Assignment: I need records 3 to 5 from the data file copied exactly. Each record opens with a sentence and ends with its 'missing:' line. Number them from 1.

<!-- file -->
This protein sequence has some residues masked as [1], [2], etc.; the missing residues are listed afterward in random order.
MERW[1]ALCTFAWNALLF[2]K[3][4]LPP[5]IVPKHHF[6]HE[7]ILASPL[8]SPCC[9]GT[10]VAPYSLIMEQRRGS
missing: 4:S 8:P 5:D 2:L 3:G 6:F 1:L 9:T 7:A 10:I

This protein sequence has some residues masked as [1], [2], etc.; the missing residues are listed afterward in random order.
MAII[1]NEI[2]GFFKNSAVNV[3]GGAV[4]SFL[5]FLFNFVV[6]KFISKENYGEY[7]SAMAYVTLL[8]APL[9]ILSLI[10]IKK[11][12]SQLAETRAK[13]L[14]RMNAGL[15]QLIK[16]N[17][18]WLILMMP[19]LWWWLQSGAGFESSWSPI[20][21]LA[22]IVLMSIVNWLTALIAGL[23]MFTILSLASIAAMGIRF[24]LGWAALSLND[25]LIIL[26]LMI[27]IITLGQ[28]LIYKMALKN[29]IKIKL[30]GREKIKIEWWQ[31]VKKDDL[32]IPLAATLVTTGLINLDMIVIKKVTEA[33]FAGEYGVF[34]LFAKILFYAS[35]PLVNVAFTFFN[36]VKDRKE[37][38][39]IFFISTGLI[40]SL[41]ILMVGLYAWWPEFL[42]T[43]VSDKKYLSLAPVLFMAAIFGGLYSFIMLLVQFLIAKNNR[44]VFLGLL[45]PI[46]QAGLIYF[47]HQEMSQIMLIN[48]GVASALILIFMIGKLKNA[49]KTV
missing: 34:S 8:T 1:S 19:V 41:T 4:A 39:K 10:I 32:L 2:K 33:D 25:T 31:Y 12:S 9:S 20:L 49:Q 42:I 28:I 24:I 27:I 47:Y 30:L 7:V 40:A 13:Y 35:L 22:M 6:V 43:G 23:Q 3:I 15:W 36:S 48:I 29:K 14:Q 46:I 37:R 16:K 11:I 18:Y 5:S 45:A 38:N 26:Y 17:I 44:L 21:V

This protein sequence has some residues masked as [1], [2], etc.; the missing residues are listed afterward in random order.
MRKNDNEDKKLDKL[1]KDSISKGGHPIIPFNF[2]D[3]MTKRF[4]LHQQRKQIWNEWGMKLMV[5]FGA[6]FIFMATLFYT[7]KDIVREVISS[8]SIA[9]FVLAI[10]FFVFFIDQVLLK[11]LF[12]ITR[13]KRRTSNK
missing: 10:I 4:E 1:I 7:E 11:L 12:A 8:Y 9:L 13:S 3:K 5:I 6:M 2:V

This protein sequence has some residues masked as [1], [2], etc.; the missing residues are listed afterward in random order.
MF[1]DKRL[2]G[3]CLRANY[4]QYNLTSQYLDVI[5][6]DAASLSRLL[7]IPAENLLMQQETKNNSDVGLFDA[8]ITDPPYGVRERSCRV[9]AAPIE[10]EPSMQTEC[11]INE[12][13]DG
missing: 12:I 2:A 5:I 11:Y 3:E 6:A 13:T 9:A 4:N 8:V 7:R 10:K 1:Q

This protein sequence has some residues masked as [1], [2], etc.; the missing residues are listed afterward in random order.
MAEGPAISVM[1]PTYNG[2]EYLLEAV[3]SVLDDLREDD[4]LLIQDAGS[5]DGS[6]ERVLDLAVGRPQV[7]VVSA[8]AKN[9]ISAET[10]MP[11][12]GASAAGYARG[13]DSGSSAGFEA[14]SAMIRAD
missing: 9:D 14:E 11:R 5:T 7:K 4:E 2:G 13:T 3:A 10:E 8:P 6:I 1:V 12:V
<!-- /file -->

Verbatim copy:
This protein sequence has some residues masked as [1], [2], etc.; the missing residues are listed afterward in random order.
MRKNDNEDKKLDKL[1]KDSISKGGHPIIPFNF[2]D[3]MTKRF[4]LHQQRKQIWNEWGMKLMV[5]FGA[6]FIFMATLFYT[7]KDIVREVISS[8]SIA[9]FVLAI[10]FFVFFIDQVLLK[11]LF[12]ITR[13]KRRTSNK
missing: 10:I 4:E 1:I 7:E 11:L 12:A 8:Y 9:L 13:S 3:K 5:I 6:M 2:V

This protein sequence has some residues masked as [1], [2], etc.; the missing residues are listed afterward in random order.
MF[1]DKRL[2]G[3]CLRANY[4]QYNLTSQYLDVI[5][6]DAASLSRLL[7]IPAENLLMQQETKNNSDVGLFDA[8]ITDPPYGVRERSCRV[9]AAPIE[10]EPSMQTEC[11]INE[12][13]DG
missing: 12:I 2:A 5:I 11:Y 3:E 6:A 13:T 9:A 4:N 8:V 7:R 10:K 1:Q

This protein sequence has some residues masked as [1], [2], etc.; the missing residues are listed afterward in random order.
MAEGPAISVM[1]PTYNG[2]EYLLEAV[3]SVLDDLREDD[4]LLIQDAGS[5]DGS[6]ERVLDLAVGRPQV[7]VVSA[8]AKN[9]ISAET[10]MP[11][12]GASAAGYARG[13]DSGSSAGFEA[14]SAMIRAD
missing: 9:D 14:E 11:R 5:T 7:K 4:E 2:G 13:T 3:A 10:E 8:P 6:I 1:V 12:V